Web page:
A Year In Mill Valley

Archive for July, 2010

How Will You Measure Your Life?

(email sent to some friends and family today)

Great article about measuring your life in the Harvard Business Review at http://hbr.org/2010/07/how-will-you-measure-your-life/ar/1.

I was really struck by how he asks and answers these three questions:

  • How can I be sure that I’ll be happy in my career?
  • How can I be sure that my relationships with my spouse and my family become an enduring source of happiness?
  • How can I be sure I’ll stay out of jail?

I particularly loved this bit on page 4 about making sure we don’t use “power tools” (i.e. coercion, threats, punishment, and so on) with our kids when they’re younger just because it’s easiest for us rather than building a culture of respect so the teen years have a better chance of turning out well for all involved.

In using this model to address the question, How can I be sure that my family becomes an enduring source of happiness?, my students quickly see that the simplest tools that parents can wield to elicit cooperation from children are power tools. But there comes a point during the teen years when power tools no longer work. At that point parents start wishing that they had begun working with their children at a very young age to build a culture at home in which children instinctively behave respectfully toward one another, obey their parents, and choose the right thing to do. Families have cultures, just as companies do. Those cultures can be built consciously or evolve inadvertently.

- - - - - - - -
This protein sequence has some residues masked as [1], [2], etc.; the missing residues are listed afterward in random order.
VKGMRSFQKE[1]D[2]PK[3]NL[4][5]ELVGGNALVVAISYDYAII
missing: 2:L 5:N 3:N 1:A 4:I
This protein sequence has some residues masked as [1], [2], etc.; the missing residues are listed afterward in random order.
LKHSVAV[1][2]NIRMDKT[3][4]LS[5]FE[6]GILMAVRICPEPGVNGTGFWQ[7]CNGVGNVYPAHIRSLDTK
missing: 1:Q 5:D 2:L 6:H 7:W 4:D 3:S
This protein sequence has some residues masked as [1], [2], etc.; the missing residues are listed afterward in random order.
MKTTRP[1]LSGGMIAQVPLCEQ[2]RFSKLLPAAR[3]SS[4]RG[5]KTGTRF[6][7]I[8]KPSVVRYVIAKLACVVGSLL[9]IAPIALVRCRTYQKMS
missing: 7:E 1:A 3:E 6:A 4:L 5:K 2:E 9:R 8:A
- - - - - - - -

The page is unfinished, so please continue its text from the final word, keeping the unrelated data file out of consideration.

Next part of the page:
If you want your kids to have strong self-esteem and confidence that they can solve hard problems, those qualities won’t magically materialize in high school. You have to design them into your family’s culture—and you have to think about this very early on. Like employees, children build self-esteem by doing things that are hard and learning what works.

Let me know what you think…

— Frank

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Note To Self: Don’t Fly United With Boys Again

On the way to the Cape today. In the car on the way to the airport the boys started talking about what movies they were going to watch on the plane. I groaned, and Rachel looked at me and asked if I’d forgotten something. “Yes,” I said, “I forgot to think about the boys when I booked the tickets. We’re on United and I’m pretty sure they don’t have individual seat movies.” Ugh. Between the $50 in extra books we had to buy at the airport and the $100 in baggage checkin costs (each way), plus the aggravation of hearing “when are we going to be there?” multiple times, we should have paid extra for Virgin Atlantic or Jet Blue.